By David Hricik, Mercer Law School
The American Bar Association committee on professional ethics issues opinions on issues which, while not binding on any jurisdiction, often have sway over courts and bar associations in malpractice or disciplinary matters. If you follow their guidance, you, in a sense, start off in safe harbor. Most state rules are similar to the Model Rules, and the USPTO’s disciplinary rules are similar, but not identical, and the USPTO did not adopt the comments to the model rules. Thus, the OED is not bound by ABA ethics opinions but they hold sway.
In ABA Formal Ethics Opinion 498 (March 10, 2021) (here), the ABA provided guidance on the ethical issues that we all have done a lot of the last year, and which I am guessing we will continue to do for a while: practice law outside the confines of a typical brick-and-mortar, or steel-and-glass, law office. The abstract of the opinion states:
The ABA Model Rules of Professional Conduct permit virtual practice, which is technologically enabled law practice beyond the traditional brick-and-mortar law firm.1 When practicing virtually, lawyers must particularly consider ethical duties regarding competence, diligence, and communication, especially when using technology. In compliance with the duty of confidentiality, lawyers must make reasonable efforts to prevent inadvertent or unauthorized disclosures of information relating to the representation and take reasonable precautions when transmitting such information. Additionally, the duty of supervision requires that lawyers make reasonable efforts to ensure compliance by subordinate lawyers and nonlawyer assistants with the Rules of Professional Conduct, specifically regarding virtual practice policies.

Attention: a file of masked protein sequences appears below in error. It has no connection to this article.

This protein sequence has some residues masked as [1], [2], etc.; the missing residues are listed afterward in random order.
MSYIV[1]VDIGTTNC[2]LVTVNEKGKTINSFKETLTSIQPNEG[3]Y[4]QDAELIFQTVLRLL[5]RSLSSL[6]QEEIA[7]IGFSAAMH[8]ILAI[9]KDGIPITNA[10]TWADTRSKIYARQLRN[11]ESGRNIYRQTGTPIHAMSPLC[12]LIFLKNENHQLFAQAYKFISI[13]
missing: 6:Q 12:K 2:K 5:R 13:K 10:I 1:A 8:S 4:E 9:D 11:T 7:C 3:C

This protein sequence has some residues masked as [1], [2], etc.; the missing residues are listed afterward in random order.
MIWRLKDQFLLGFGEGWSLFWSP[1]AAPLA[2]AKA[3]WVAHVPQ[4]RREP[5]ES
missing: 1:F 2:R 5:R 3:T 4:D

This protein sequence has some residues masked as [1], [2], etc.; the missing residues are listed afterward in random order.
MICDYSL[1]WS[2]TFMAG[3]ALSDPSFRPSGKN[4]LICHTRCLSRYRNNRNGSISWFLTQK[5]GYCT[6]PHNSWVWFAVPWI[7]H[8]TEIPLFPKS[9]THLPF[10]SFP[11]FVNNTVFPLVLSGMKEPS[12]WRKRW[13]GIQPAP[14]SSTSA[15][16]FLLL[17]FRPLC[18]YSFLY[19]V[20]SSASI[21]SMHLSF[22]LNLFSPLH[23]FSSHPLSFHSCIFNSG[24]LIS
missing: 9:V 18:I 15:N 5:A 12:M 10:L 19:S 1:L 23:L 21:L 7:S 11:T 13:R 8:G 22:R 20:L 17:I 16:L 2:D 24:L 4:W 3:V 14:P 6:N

I have probably given six or so CLEs this past year on ethical issues in law practice, and the need for technological competence is a critical factor, as is the related need to ensure good document retention: lawyers should use reasonable care and memorialize a client’s important decision in something other than a text or phone call. Also, in-house counsel who are employed by a company in a state where they are not licensed — and so who practice under a state “registration” rule or statute — need to very carefully read the likely applicable rule or statute to avoid, among other things, the unauthorized practice of law. I would also add that, based upon the traffic on listservs I’m on, being careful to ensure things get filed timely with the USPTO is important (PAIR seems to be having a lot of issues lately!).